Shares: Partitions that give investors a break: Two UK conglomerates look ripe for profitable demerger

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The Independent Online
DEMERGER potential is becoming another argument for holding shares. This is particularly true of the larger, more diversified companies most likely to benefit from a more focused approach. Demerger deserves to be even more popular with investors than scrip issues, because the new shares are in a freshly quoted company and there are usually real gains to be had. Demerged companies often grow faster and are rated more highly, giving a double boost to investor fortunes.

I have looked at the FT-SE 100 to select shares in companies that look potential candidates for demerger. The scope is indicated by a recent academic study, which calculated that if all quoted companies demerged or disposed of unrelated activities, the stock market would rise by 30 per cent higher.

Past demergers have done well. The last time I looked at the case for buying shares in demerged companies was when ICI was under pressure from the stake acquired by Hanson. At that time, there was scepticism about claims that the break-up value might be nearer pounds 16 a share than the pounds 6 net asset value shown in the balance sheet. Yet the combined value of shares in ICI and the spun-off pharmaceutical business, Zeneca, are worth pounds 14.94 1/2 at current prices and peaked at pounds 16.79. Other demergers have produced superbly performing offspring, such as Racal's demerger of Vodafone and later Chubb Security and Alexon's flotation of the hugely successful Marks & Spencer supplier, Claremont Garments.

A prime candidate for demerging is Thorn EMI at pounds 10.59 1/2. There is little synergy between the two main businesses - music and rental - and the possibility that a stand- alone music business would be better placed for deals and joint ventures to exploit opportunities in the emerging multimedia market. As with the pre-demerger ICI, analysts' calculations suggest that a broken-up Thorn EMI could be worth up to pounds 19. It may not happen, but the company has said it is an option once the small loss-making security and defence electronics businesses have been sold.

The shares look attractive without demerger because of dramatic changes taking place at the group. Thorn used to be synonymous with lighting. That business was sold last year. Since 1986, operating profits from the music business, now known as EMI Music and headquartered in New York, have grown from almost nothing to pounds 246.1m of total profits of pounds 382.4m for the principal businesses. The 1992 purchase of Virgin for pounds 560m - regarded at the time as too high a price - contributed pounds 90m to that figure, justifying the new line that it was 'bought for a song'.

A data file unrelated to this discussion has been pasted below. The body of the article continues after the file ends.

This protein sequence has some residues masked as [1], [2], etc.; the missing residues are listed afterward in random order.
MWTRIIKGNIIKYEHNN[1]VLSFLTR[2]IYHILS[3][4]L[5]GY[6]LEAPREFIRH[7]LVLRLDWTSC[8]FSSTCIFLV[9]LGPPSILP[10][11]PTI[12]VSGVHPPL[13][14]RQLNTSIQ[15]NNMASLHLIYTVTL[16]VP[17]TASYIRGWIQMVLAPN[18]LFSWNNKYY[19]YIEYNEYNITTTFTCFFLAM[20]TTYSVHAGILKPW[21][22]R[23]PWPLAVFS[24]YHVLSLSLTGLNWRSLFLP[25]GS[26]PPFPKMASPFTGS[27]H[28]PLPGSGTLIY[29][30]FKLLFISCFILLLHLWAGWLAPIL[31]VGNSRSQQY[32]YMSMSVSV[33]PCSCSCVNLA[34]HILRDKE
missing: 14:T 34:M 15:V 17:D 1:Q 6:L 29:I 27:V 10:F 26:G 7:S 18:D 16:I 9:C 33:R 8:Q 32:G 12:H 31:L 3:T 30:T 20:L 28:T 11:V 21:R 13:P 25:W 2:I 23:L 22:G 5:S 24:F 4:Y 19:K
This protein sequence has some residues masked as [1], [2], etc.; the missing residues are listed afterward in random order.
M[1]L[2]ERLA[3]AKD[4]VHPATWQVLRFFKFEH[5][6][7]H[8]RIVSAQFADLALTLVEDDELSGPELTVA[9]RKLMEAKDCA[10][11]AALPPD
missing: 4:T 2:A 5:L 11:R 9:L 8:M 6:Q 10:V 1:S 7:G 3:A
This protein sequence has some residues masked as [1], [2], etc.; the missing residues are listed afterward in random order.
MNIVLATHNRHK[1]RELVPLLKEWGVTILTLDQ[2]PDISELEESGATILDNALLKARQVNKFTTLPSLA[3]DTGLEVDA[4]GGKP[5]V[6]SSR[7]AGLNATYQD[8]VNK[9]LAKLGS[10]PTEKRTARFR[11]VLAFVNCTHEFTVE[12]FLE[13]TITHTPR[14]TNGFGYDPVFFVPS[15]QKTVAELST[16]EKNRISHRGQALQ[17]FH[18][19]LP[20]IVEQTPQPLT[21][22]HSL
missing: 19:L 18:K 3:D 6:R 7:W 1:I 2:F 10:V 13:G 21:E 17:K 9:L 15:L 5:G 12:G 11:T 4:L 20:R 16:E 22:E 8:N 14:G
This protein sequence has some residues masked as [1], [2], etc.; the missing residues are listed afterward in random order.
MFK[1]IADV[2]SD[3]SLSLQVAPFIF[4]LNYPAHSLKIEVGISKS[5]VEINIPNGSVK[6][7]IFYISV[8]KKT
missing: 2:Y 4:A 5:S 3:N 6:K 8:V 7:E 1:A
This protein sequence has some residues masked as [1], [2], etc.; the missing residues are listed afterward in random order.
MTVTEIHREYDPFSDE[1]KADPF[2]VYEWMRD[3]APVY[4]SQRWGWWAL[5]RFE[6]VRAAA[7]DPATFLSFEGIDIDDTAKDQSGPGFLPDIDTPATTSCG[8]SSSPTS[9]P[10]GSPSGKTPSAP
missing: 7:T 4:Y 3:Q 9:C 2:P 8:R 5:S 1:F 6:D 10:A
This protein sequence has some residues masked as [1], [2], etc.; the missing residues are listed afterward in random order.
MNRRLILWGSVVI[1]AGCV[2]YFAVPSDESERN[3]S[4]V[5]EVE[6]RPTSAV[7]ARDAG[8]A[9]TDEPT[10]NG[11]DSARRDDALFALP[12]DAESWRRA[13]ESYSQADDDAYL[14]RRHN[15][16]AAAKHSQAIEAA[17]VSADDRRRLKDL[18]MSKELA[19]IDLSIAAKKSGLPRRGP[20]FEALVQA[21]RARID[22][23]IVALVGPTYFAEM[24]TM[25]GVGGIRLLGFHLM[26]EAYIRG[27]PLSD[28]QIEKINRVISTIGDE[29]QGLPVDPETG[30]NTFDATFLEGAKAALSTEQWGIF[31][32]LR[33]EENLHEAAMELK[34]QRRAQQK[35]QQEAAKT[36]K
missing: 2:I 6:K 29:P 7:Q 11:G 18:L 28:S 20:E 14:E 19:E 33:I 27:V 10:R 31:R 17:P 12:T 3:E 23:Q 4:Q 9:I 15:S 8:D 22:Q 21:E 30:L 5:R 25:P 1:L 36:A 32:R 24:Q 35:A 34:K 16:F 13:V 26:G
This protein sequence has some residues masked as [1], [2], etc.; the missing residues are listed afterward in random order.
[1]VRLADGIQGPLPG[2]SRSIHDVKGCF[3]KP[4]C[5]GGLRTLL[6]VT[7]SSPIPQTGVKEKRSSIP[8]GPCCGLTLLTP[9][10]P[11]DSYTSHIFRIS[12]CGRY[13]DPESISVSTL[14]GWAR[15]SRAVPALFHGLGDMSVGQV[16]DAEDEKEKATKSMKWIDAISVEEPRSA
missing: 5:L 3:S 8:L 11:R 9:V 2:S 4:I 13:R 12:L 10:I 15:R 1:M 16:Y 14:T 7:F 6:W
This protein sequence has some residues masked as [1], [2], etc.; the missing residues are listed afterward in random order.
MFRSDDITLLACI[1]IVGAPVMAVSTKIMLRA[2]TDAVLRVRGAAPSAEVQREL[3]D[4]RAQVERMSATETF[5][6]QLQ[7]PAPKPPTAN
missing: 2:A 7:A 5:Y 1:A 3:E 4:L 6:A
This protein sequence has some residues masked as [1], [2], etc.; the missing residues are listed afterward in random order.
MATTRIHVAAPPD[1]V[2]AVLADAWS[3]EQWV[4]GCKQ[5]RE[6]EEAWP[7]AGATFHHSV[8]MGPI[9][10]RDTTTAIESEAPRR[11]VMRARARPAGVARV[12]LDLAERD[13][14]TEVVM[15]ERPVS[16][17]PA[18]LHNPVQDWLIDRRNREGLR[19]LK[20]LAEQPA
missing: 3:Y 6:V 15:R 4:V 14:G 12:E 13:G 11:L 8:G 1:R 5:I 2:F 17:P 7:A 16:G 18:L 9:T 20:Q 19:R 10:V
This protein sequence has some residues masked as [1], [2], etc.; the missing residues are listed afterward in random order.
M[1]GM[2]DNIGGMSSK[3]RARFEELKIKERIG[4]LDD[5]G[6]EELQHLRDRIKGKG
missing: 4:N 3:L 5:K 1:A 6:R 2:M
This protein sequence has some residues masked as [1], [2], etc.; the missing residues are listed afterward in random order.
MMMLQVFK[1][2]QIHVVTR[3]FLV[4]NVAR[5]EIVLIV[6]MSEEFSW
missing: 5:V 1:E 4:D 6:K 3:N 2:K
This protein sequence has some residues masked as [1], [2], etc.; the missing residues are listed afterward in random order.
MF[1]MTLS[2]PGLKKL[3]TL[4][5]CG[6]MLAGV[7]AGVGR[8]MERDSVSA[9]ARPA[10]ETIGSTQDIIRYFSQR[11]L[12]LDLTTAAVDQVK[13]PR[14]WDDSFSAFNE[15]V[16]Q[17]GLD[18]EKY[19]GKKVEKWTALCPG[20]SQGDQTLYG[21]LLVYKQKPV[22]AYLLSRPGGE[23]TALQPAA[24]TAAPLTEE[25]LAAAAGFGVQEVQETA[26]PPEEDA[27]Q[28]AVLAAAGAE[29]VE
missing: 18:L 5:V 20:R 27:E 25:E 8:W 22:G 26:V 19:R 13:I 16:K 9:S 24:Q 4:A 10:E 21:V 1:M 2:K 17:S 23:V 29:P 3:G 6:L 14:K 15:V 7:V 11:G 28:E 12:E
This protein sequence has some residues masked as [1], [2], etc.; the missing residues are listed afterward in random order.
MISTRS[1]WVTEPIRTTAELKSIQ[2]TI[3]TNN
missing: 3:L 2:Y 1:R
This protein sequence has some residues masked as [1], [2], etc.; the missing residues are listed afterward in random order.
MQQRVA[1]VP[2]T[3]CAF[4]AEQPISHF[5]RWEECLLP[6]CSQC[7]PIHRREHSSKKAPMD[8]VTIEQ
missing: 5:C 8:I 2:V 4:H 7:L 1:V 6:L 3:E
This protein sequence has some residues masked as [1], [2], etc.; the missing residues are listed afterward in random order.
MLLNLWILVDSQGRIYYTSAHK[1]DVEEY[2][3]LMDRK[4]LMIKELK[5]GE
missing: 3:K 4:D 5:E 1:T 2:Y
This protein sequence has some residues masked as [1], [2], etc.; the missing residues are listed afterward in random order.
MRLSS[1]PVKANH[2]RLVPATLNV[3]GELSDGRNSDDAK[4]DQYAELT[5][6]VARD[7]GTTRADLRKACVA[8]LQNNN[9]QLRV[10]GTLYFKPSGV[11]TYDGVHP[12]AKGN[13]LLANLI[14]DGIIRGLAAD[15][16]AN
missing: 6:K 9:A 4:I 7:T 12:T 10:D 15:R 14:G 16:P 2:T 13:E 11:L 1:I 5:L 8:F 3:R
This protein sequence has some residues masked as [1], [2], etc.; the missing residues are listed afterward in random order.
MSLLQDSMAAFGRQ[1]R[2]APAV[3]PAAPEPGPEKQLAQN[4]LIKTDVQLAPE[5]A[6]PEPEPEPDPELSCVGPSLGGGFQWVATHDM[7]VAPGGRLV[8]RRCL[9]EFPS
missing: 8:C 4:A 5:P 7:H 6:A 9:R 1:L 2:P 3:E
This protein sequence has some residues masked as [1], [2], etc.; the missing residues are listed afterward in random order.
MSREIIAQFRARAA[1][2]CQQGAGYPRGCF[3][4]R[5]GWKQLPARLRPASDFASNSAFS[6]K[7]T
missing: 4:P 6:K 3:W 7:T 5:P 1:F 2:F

Margins have almost trebled over that period and may not rise much further. But scope for turnover growth remains considerable, as demand for new, 'golden oldie' and local music continues to surge worldwide, fuelled by new outlets and with the CD-ROM revolution just beginning.

The other great success has been the turnaround of the rental business. Traditional rent-for-rent is in decline, but is rapidly being replaced by a highly successful rent-to-own business. The product range has also been extended from televisions and videos to white goods, mobile phones, computers and even furniture. In effect, renting-to-own makes buying on credit available to many who don't have bank accounts and cannot obtain credits. Bad debts should not be a problem because of reference checking.

Meanwhile, the whole division, now known as the Thorn Group, increased profits last year to pounds 130.2m from sales up 8.9 per cent to pounds 1.5bn Many new initiatives are at an early stage, suggesting growth to come. Group-wide earnings this year should reach 60p for a price-earnings ratio of 18, which looks solid value.

My other demerger candidate is Granada at 533 1/2 p. The company has said nothing to encourage such notions, and its acquisition programme suggests it is quite happy with a broad spread of disparate activities, from rental to catering to running television stations.

There certainly seems no reason why it should rush down the demerger route, since Gerry Robinson, the chief executive, seems to have a remarkable ability to take almost any business and make it more profitable. As with Thorn EMI, even if he does not demerge, the business is changing dramatically.

There may be another parallel if, like EMI's Virgin purchase, the acquisition of LWT turns out to be a huge success, having initially looked expensive. My guess is that that will happen, and the shares are cheap on a prospective p/e of perhaps 15. There is also the wild card of a 13.5 per cent stake in BSkyB, which could end up being worth between pounds 500m and pounds 1bn against a total group market capitalisation of little over pounds 3bn.

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